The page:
I must confess to being a control panel person which is no doubt my upbringing caused by Dad who built great big panels with huge switches, and part of the enjoyment to me was keeping track of what needed switching and when. The Ad1/Ad4 didn't disappoint in this respect. Two connections are provided (4&5 PBSW) for the connection of a simple two wire hook up to a push to make or normally off push button, sometimes also called a momentary push button - I'm sure you know what I'm talking about, the type where pushing the button down makes a connection and taking your finger off releases the connection.
The ultimate intention on my set up now I've got these, is to have through routing set up via DCC macros on my NCE and individual point control via push buttons on a panel for shunting. Mentioned in the excellent on-line manual is the fact you do not need to address the decoders if using on DC only, well I can go one stage further, if you are using them on DCC but only using a panel to control them (i.e. never going to control them via your DCC throttle) then you don't need to address them in that situation either. This rather defeats being DCC in my eyes but I thought I'd mention it and, for those systems requiring two push buttons for one point on a panel, no problem just hook them up to the same connection (4&5) in parallel.
Almost any switching device can be used with these decoders eg reed switches; micro-switches; relays switched by detectors; computer control systems, as all you need to do is connect the switching device to terminals 4&5 - again spoilt for choice.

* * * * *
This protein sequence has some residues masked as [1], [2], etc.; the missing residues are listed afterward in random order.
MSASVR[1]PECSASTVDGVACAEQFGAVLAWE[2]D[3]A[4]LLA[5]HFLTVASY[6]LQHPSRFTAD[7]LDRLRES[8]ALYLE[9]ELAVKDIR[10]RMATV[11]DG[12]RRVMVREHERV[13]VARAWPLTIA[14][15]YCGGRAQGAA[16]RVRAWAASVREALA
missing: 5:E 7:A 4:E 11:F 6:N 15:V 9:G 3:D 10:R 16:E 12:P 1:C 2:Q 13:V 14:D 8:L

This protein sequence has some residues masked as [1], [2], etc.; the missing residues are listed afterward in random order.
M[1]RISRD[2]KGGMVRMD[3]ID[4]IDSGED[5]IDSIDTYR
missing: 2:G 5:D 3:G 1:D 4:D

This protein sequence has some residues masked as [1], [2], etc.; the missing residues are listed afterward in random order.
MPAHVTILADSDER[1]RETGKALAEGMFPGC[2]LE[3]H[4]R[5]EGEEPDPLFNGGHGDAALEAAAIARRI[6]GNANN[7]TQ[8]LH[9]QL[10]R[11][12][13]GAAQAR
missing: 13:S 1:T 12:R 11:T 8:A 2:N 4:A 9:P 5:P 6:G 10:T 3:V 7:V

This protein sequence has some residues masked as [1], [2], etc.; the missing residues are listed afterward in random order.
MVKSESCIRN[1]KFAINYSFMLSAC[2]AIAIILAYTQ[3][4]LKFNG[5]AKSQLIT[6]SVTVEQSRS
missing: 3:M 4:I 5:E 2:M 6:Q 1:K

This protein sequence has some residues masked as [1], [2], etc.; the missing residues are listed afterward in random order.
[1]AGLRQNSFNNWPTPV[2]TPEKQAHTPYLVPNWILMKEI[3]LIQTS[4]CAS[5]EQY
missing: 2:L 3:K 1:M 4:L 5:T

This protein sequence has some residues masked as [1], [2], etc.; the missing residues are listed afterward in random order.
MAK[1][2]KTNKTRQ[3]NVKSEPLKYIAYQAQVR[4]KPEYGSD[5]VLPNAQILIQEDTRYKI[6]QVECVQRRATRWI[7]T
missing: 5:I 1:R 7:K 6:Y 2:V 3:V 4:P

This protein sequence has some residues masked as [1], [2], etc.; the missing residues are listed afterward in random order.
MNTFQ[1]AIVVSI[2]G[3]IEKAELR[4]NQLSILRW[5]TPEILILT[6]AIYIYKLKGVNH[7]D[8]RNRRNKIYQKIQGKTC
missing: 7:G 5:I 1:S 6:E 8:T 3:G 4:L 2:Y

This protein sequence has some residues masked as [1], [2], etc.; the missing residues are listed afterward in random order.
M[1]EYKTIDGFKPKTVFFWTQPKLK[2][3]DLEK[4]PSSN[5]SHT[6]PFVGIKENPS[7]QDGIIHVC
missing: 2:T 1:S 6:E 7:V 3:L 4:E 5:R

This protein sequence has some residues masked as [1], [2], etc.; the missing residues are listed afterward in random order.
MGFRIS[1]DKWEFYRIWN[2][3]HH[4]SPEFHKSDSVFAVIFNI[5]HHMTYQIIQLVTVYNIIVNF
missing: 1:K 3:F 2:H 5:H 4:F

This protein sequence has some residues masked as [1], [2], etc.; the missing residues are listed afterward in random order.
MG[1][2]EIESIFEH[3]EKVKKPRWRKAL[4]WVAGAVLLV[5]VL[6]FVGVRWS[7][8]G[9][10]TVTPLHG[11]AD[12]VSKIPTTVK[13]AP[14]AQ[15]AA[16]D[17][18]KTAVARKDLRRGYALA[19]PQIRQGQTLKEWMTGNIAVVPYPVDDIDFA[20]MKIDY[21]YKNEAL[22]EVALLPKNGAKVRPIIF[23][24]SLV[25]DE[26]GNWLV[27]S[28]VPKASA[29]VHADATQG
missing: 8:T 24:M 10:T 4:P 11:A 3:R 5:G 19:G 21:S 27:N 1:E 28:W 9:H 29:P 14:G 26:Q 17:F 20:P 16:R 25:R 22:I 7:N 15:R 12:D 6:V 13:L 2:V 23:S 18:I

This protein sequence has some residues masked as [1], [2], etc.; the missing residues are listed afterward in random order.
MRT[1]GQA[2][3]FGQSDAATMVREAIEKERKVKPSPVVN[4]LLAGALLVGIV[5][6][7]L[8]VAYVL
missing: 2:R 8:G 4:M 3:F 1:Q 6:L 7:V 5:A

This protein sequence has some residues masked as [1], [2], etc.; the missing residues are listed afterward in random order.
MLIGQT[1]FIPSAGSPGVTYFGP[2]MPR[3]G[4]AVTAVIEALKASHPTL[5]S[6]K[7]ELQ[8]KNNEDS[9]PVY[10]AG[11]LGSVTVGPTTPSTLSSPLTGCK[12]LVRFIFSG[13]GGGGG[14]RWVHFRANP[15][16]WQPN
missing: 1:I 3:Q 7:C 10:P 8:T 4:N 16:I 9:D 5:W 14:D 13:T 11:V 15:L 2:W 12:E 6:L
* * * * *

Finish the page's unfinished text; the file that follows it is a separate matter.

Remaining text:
LED indication is provided for with some excellent diagrams in the on-line manual.
Talking of wire, due to the low output of these decoders you can use almost any small wire you've got, e.g. alarm wire, telephone wire, 7x0.02wire, etc. It is not necessary to use larger wire. I used alarm wire which had 6 separate wires all nicely colour coded for me which was a doddle.
Will these decoders work other Accessories?
DCC Concepts label the product 'Accessory Decoders' but have designed and manufactured them specifically for their Cobalt point motors, and you can't fault them for that. However, as I've already mentioned, they also work Tortoise and other applications include reversible items using Cobalt or other efficient motorised products such as crossing gates, perhaps a crane, and semaphore signals. any electronics that responds to direction - LED colour light signals using back to back LEDS, and relays configured with a diode in the drive circuit etc. They should not be considered as a general accessory decoder but more of a specialised one for a specialised application, and they definitely don't drive solenoids.
One particularly nice touch I like with this product and the manual is that the makers have given considerable thought to how to use and wire them into a layout but, having done that, they've gone on to design and build these thoughts into their product and then gone that one stage further by putting these into print in their instructions and manual in understandable every day English - Nice one.
A well designed and made product, nicely packaged and presented, designed to do a particular job and what I thought would be a chore with connection and programming, turned into a pleasurable and simple experience - it really couldn't have been any easier and I'm confident that anyone who can handle a small screwdriver will be able to connect and programme, sorry address, these decoders in minutes.
Oh, I've not mentioned price. Well the single Ad1 comes in at less than £10 and the pcb of four - the Ad4, are a little over £35, and so are very competitively priced. In my opinion the build quality means with care they should last a lifetime.
DCC Concepts have also produced a very comprehensive fitting, programming and user manual on their website a copy of which can be obtained at the following link:
I'm obviously not going to be able to let you know how these products perform over any period of time - I've only had them six hours, so I'm now going to rip out all my point wiring, wire these and more Ad1/Ad4's into the layout using the simplified wiring suggested by the DCC Concepts manual, crack on and finish my control panel and set up routing on my NCE Power pro, at which time I'll come back to this Review to complete it - but it may be a while.
Review by Mike (16A)
|Lo-Fi Version||Time is now: 29th July 2014 - 10:42|